PLT and the Wireless Telegraphy Act
A bit of history
In Britain prior to 1922, the General Post Office (GPO) retained exclusive rights given to it by government, to manage and control all means of mass communication with the exception of the printed word for which authority had devolved to another governmental entity. The laws which evolved into the Wireless Telegraphy Act 1947, upon which all modern British communication laws are built in one way or another, concern four essential activities: the establishment of a station for purposes of broadcasting; the use of a station for purposes of broadcasting; the installing of a transmitter at a station, and the use of a transmitter at a station. All four of these activities require a government licence which was originally granted by the General Post Office.
There have been many amendments to the act over the years to keep abreast of changing technologies whilst keeping to the fundamental foundations.
The current act on statute is the Wireless Telegraphy Act 2006.
Our reading of the act
It is our belief that PLT breaches the Wireless Telegraphy Act by its use of the mains wiring for a purpose for which it was not intended.
Section 116 of the Act states:
116 "Wireless telegraphy"
(1) In this Act "wireless telegraphy" means the emitting or receiving, over paths that are not provided by any material substance constructed or arranged for the purpose, of energy to which subsection (2) applies.
(2) This subsection applies to electromagnetic energy of a frequency not exceeding 3,000 gigahertz that—
(a) serves for conveying messages, sound or visual images (whether or not the messages, sound or images are actually received by anyone), or for operating or controlling machinery or apparatus; or
(b) is used in connection with determining position, bearing or distance, or for gaining information as to the presence, absence, position or motion of an object or of a class of objects.
(3) The Secretary of State may by order modify the definition of "wireless telegraphy" by substituting a different frequency for the frequency that is for the time being specified in subsection (2).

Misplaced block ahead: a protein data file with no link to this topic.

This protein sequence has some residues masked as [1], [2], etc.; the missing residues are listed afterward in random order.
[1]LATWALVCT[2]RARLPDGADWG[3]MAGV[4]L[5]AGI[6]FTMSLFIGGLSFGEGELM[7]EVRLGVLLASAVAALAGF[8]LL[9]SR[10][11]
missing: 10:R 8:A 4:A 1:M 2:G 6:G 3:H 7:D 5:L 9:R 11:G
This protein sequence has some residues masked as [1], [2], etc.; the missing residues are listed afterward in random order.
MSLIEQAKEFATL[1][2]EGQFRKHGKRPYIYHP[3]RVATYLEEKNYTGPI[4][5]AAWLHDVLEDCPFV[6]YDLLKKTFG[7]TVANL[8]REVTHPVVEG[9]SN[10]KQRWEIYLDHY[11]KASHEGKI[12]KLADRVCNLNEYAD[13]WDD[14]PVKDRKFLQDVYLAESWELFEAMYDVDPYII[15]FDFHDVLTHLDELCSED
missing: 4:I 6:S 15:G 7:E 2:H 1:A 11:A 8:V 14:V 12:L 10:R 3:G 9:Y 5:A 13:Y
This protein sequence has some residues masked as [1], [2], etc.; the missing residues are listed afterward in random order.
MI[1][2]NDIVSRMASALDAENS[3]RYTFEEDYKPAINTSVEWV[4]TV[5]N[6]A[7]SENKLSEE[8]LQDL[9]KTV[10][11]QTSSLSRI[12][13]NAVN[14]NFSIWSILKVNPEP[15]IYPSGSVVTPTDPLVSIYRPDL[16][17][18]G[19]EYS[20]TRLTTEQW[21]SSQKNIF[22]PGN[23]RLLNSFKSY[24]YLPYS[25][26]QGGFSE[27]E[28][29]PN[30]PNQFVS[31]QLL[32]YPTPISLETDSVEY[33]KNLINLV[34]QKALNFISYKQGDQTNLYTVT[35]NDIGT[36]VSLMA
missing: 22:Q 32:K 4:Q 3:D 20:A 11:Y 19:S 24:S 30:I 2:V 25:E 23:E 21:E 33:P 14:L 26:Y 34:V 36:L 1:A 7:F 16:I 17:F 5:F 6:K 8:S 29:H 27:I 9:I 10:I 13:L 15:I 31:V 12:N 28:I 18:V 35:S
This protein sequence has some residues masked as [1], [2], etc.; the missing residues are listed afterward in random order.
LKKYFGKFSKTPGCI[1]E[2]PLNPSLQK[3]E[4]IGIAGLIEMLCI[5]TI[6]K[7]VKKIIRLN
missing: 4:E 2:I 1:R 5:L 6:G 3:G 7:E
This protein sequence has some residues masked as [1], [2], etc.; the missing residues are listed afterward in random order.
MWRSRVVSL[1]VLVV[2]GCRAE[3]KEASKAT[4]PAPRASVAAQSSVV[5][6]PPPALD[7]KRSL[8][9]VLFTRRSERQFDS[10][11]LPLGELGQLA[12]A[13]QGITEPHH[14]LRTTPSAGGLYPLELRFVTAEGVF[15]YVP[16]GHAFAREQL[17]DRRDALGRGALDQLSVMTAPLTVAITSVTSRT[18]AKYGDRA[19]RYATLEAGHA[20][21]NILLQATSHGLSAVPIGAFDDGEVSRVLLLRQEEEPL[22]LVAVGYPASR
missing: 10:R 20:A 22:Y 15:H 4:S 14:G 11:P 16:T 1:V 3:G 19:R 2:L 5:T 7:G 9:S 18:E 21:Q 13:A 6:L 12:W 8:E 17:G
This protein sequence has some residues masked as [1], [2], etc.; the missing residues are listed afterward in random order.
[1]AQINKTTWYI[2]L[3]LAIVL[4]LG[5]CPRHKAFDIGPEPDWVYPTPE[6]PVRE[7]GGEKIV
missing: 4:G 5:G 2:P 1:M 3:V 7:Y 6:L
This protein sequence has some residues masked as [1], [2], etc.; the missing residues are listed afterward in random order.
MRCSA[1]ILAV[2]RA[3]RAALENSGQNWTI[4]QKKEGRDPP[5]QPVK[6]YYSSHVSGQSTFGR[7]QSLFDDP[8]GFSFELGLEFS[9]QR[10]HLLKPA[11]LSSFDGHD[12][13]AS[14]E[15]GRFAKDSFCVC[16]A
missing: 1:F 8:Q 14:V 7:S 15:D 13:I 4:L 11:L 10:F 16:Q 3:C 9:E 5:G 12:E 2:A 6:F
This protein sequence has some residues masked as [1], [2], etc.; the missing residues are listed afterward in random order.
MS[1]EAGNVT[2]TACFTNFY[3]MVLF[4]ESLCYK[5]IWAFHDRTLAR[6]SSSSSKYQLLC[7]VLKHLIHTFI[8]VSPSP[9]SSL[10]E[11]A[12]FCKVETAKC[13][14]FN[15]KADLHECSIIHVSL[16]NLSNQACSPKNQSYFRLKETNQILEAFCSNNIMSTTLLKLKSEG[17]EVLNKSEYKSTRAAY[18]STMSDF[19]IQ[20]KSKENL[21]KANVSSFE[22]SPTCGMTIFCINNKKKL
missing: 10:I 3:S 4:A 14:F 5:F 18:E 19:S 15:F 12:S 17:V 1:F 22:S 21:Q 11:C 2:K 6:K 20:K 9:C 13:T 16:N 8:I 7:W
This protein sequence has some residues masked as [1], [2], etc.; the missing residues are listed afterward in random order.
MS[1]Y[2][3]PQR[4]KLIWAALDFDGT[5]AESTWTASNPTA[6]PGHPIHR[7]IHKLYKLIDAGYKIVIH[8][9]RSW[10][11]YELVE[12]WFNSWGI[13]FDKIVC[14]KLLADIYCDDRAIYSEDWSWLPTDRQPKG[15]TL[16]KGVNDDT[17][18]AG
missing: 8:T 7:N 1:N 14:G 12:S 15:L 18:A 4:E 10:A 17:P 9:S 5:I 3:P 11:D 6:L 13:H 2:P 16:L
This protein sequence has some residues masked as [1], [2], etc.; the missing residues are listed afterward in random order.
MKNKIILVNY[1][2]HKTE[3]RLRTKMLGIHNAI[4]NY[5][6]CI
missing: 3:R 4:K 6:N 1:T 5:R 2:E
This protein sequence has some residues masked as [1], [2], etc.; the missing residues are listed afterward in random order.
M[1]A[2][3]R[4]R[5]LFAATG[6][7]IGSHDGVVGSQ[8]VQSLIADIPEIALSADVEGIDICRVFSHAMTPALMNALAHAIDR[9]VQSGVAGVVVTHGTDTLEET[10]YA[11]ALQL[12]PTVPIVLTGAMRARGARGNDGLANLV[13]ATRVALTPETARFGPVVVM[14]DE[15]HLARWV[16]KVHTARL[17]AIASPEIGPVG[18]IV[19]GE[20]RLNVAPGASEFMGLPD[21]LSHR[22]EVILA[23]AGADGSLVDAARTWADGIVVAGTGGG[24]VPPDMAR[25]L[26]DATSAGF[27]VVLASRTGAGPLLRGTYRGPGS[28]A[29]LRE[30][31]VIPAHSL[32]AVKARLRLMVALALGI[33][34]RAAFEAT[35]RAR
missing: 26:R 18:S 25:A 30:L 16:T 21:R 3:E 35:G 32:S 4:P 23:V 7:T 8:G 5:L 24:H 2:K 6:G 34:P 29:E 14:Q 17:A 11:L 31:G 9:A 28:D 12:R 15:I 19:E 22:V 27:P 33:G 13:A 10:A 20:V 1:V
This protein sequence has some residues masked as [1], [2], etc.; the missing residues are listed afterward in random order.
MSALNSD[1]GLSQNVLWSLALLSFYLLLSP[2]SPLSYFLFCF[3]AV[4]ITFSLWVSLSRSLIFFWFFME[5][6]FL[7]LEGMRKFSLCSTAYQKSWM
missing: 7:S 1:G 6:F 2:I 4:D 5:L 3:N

(4) No order is to be made containing provision authorised by subsection (3) unless a draft of the order has been laid before Parliament and approved by a resolution of each House.
Section 117 of the Act states:
117 "Wireless telegraphy apparatus" and "wireless telegraphy station"
(1) In this Act "wireless telegraphy apparatus" means apparatus for the emitting or receiving, over paths that are not provided by any material substance constructed or arranged for the purpose, of energy to which section 116(2) applies.
(2) In this Act “wireless telegraphy station”—
(a) means a station for the emitting or receiving, over paths that are not provided by any material substance constructed or arranged for the purpose, of energy to which section 116(2) applies; and
(b) includes the wireless telegraphy apparatus of a ship or aircraft.
When a member of the pressure group UKQRM suggested to the UK's national regulator Ofcom that "paths that are not provided by any material substance constructed or arranged for the purpose" meant PLT should not be using the mains for radio frequency energy, their response was: "Seek your own legal advice."
We thought that was the job of a national government organisation?! If they do not know the answer, how is the rest of society to know where they legally stand?
Are you a legal-eagle? What is your take on this section of the WTA? We would love to hear from you!
Page updated: 10th September 2012
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